Monday, December 17, 2018

The Night Diary by Veera Hiranandani

This was very good and sad, about a historical event I rather shamefully didn't know much at all about.  In 1947 India gained independence from Britain and split into two countries:  India and Pakistan.  Pakistan was for the Muslims.  India was for the Hindus and everyone else.  If you were caught on the wrong side of the border at the partition, you had to leave.  Violence broke out.  Many people died.  Many more lost everything.  How can normal people become so violent and hateful, especially when they have been coexisting for years?    

And why do we never learn?

The writing was good, but as always in the diary format, I had a bit of a hard time suspending my disbelief.  When you're writing in your diary, you don't remember long conversations exactly.  A diary is also a rough draft, so it's hard to read something polished and sometimes poetic and believe it's a diary entry.  Especially when it somewhat artificially builds suspense.  But this is just my own personal, subjective problem with the diary format.  The format does have its poignancy, especially since she's writing to the mother she never knew.

I liked the characters and the sense of setting and history and the cooking details.  The pacing was good. 

It got just a tad heavy-handed in parts.  I think the message could have been stronger if it were a little more subtle.

I love the way historical fiction can bring to life something you may have only read dry dates about in some history class.  And this particular event is something that is very, very relevant today. For that alone, it's worth reading.  Of course, the people who need to read this are probably the people who won't.  Still, every soul touched, every mind changed, is valuable. 
I would recommend this and I would certainly read more by Hiranandani. 

Friday, December 7, 2018

Montreal, Quebec

Some photos from my trip to Montreal in early October.  The leaves were just turning.  So beautiful--and interesting to see the patterns of how they changed.

The metro:

One tree turning:

More leaves!

Cool decorative gourds.  Gourds and pumpkins were all over on my trip, from Montreal to Quebec City, to Sydney, Nova Scotia, to New York City:

Waterside park with various amusements.  The rope course looked super fun.

Les chuchoteuses (The gossipers) tucked in a little corner.  A young boy was getting a kick out of his mom pretending to gossip with them.

Just another European-looking street in Old Montreal:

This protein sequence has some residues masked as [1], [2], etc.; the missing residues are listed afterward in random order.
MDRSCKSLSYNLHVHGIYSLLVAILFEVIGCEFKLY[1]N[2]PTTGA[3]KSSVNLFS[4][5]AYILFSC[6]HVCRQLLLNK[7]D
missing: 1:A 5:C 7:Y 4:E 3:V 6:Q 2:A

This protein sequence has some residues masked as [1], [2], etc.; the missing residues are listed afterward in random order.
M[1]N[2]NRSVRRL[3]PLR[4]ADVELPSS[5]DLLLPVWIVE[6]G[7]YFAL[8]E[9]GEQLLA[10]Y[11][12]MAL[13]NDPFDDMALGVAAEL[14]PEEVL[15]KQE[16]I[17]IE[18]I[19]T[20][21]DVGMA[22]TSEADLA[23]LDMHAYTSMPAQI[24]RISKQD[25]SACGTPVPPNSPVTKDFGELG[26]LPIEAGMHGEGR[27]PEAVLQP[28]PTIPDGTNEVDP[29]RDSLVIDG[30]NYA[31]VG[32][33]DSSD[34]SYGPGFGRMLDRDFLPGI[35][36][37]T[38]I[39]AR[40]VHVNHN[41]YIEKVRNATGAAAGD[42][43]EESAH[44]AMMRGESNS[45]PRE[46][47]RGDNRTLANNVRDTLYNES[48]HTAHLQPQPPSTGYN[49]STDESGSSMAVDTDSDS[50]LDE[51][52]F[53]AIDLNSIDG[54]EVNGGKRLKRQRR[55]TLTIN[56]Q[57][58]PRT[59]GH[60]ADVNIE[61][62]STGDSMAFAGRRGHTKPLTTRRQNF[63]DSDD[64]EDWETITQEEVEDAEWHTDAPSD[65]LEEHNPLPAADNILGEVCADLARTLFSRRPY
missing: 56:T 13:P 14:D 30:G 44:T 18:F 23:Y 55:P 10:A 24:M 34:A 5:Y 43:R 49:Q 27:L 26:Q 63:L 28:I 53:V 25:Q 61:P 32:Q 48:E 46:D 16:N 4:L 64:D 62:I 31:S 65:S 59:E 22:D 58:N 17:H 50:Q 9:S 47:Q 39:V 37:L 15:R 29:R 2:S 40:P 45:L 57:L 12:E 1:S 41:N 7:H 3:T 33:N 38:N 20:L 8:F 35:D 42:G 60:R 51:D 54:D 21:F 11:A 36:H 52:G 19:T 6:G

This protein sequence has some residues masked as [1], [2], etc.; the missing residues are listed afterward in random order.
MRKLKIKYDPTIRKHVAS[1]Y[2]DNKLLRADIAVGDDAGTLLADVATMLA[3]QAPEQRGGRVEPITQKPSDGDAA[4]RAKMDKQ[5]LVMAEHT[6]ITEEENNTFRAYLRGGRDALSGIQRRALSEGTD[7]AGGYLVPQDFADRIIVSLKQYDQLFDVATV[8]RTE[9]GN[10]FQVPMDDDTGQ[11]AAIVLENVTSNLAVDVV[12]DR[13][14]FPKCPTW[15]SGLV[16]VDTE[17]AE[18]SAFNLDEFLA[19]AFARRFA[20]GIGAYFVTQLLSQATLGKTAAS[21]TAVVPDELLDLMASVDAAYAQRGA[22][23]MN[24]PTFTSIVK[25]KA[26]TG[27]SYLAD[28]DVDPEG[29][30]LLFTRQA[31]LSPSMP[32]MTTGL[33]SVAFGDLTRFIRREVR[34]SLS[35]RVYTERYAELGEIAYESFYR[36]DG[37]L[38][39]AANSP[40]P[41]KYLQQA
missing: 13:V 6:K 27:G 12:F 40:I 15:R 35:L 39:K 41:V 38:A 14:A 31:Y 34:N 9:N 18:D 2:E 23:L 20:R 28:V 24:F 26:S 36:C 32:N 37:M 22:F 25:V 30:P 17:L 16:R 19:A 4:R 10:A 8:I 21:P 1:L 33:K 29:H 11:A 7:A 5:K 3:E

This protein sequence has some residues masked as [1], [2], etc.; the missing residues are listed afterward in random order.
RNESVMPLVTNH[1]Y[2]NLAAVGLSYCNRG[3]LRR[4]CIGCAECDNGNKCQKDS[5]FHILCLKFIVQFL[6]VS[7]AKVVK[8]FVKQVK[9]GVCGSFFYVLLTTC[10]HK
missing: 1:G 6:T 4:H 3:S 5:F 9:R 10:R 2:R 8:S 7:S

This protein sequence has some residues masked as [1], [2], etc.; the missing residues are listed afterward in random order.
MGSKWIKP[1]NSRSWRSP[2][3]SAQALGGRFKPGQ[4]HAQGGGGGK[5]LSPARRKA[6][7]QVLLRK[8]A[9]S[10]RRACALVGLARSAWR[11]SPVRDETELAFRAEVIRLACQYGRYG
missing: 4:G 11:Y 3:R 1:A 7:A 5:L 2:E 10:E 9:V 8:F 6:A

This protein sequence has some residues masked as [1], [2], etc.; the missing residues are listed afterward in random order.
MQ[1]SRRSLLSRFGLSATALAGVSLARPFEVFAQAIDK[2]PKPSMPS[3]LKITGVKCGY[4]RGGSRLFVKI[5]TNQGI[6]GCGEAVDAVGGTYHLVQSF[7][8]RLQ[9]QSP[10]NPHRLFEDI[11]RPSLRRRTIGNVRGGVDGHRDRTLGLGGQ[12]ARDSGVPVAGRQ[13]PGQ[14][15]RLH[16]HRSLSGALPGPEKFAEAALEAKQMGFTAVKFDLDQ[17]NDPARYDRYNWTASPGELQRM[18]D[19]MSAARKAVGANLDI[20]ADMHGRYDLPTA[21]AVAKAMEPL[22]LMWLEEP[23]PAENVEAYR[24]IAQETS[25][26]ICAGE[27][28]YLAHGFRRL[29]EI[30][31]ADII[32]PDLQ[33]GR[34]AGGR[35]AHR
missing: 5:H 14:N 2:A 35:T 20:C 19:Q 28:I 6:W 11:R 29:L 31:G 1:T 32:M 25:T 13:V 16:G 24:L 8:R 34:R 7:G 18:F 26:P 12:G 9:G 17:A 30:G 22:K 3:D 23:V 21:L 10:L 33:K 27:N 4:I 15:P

We only had a short time in Montreal, but I would go back again.   

For budget travelers, there are various hostels with quite good rates.   

Monday, December 3, 2018

The One and Only Ivan by Katherine Applegate

This is such a beautiful, sad, happy, loving, heart-breaking book. 

I did have to suspend my disbelief quite a bit (How did Ivan know some of the things he knew?  How would he make comparisons to things he had no experience of?  How did he easily and immediately talk to the dog and elephant if he couldn't talk to people and it took him a long time to understand human language?)  Okay, okay, these are quibbles from a person who likes my fantasy realistic and internally consistent.  But it was so charming and lovely and soulful that I didn't really care much. 

I also thought the mini-paragraph style fit the narrator.

I really liked The One and Only Ivan and would highly recommend it.  I also now want to read more by Katherine Applegate.

More accurate rating:  4.5

Find it on Amazon:  The One and Only Ivan

Friday, November 30, 2018

NaNoWriMo vs. Blog

I hadn't realized how long it's been since I've posted.  I guess NaNoWriMo (National Novel Writing Month) has taken up all my writing energy.

I just passed 50,000 words on my NaNoWriMo, so I completed the main goal!  Yay!

If any of you writers out there haven't heard of NaNoWriMo, check it out for next year.  It's a fantastic motivator:

But never fear, I'll start posting more in the new post-Nano month of December.  

Wednesday, October 31, 2018

Monday, October 8, 2018

Wolves and Deadly Beautiful

In Deadly Beautiful; Vanishing Killers of the Animal Kingdom by Liana Joy Christensen, I found this beautifully expressed and heartbreaking quote.

"Our shared dreams, nightmares, fables and fairy tales are still full of wolves. Our world is not."